The Corner

World

‘His Own People’

Omar Hassan al-Bashir, the dictator of Sudan, has been removed from power.

His crimes, as the Washington Post put it, include “genocide against his own people.”

I have always been uncomfortable with that formulation–“against his own people” — for three reasons.

First, it is a cliché, and clichés should be avoided. (Like the plague, the copyeditors’ joke goes.)

Second, there’s that possessive pronoun. His people? The idea that the people belong to the potentate in the same ways that all the game in the forest used to be assumed to be royal property is an idea that, perhaps because of its formulation within a cliché, receives insufficient examination. Surely the people of Sudan belong to themselves, and not to the dictator.

Third, there’s the implicit moral argument that it is somehow worse to commit atrocities against one’s own subjects, as though it would be better to invade the country next door and commit genocide against “someone else’s people.” We heard a lot about how Saddam Hussein brutalized “his own people.” He brutalized a lot of other people, too. Did the Kurds of northern Iraq feel the Halabja massacre especially keenly, or did the Shia of Dujail, because they were the tyrant’s “own” people? Did the 50,000 to 100,000 Iranians killed by Iraqi chemical weapons say to themselves, as they died of asphyxiation in convulsions and terror, “Well, it least it wasn’t our own government!”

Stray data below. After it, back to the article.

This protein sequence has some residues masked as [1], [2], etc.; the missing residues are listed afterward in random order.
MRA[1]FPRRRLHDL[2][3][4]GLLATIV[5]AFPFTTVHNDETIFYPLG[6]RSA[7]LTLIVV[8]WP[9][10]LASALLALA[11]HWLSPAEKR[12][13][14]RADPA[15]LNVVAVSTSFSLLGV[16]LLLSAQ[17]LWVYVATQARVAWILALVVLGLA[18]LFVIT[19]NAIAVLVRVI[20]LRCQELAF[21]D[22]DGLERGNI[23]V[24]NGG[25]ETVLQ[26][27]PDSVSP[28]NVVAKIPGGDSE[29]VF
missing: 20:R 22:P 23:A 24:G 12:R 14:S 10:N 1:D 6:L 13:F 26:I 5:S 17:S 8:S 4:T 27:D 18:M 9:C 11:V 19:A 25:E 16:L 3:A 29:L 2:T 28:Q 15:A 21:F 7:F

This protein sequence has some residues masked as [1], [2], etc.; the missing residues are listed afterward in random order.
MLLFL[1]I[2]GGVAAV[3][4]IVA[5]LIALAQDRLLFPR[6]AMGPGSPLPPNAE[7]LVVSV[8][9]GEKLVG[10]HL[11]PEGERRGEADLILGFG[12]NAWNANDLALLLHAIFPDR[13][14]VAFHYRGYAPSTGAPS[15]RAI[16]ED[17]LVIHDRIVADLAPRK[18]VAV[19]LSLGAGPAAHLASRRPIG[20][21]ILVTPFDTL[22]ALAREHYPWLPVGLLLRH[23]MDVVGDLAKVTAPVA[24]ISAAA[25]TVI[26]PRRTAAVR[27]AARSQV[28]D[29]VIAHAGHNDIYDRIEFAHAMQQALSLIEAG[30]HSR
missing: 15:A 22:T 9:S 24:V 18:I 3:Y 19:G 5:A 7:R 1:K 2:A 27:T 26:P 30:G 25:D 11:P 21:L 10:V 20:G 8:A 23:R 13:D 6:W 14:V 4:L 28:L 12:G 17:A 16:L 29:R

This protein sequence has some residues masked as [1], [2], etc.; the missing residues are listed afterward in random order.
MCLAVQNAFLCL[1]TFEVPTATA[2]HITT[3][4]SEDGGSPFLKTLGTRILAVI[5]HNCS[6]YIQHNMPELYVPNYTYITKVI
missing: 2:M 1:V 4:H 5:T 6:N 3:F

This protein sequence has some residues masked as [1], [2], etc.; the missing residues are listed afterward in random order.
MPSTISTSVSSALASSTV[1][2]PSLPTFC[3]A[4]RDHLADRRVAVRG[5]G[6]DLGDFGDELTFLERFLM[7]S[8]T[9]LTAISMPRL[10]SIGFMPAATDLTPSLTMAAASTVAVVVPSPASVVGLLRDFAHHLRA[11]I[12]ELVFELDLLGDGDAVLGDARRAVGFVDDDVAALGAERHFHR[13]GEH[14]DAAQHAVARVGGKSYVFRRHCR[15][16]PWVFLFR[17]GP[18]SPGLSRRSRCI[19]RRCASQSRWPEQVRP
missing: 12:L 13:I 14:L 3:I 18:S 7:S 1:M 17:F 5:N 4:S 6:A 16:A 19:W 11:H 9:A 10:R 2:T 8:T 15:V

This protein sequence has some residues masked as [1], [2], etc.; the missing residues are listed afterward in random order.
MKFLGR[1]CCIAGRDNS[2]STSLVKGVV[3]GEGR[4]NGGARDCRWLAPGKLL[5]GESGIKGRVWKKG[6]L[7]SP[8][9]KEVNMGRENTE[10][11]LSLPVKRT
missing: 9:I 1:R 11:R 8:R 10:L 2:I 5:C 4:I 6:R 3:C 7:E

Most Popular

Elections

The 2020 Battle Begins

The 2020 campaign begins in earnest next week in Florida, when Donald Trump officially launches his reelection bid. On June 26, 20 Democratic candidates and five moderators hold the first of two nights of debates. Where do things stand? According to the polls, President Trump starts at a disadvantage. He has ... Read More
Energy & Environment

The Climate Trap for Democrats

The more the climate debate changes, the more it stays the same. Polls show that the public is worried about climate change, but that doesn’t mean that it is any more ready to bear any burden or pay any price to combat it. If President Donald Trump claws his way to victory again in Pennsylvania and the ... Read More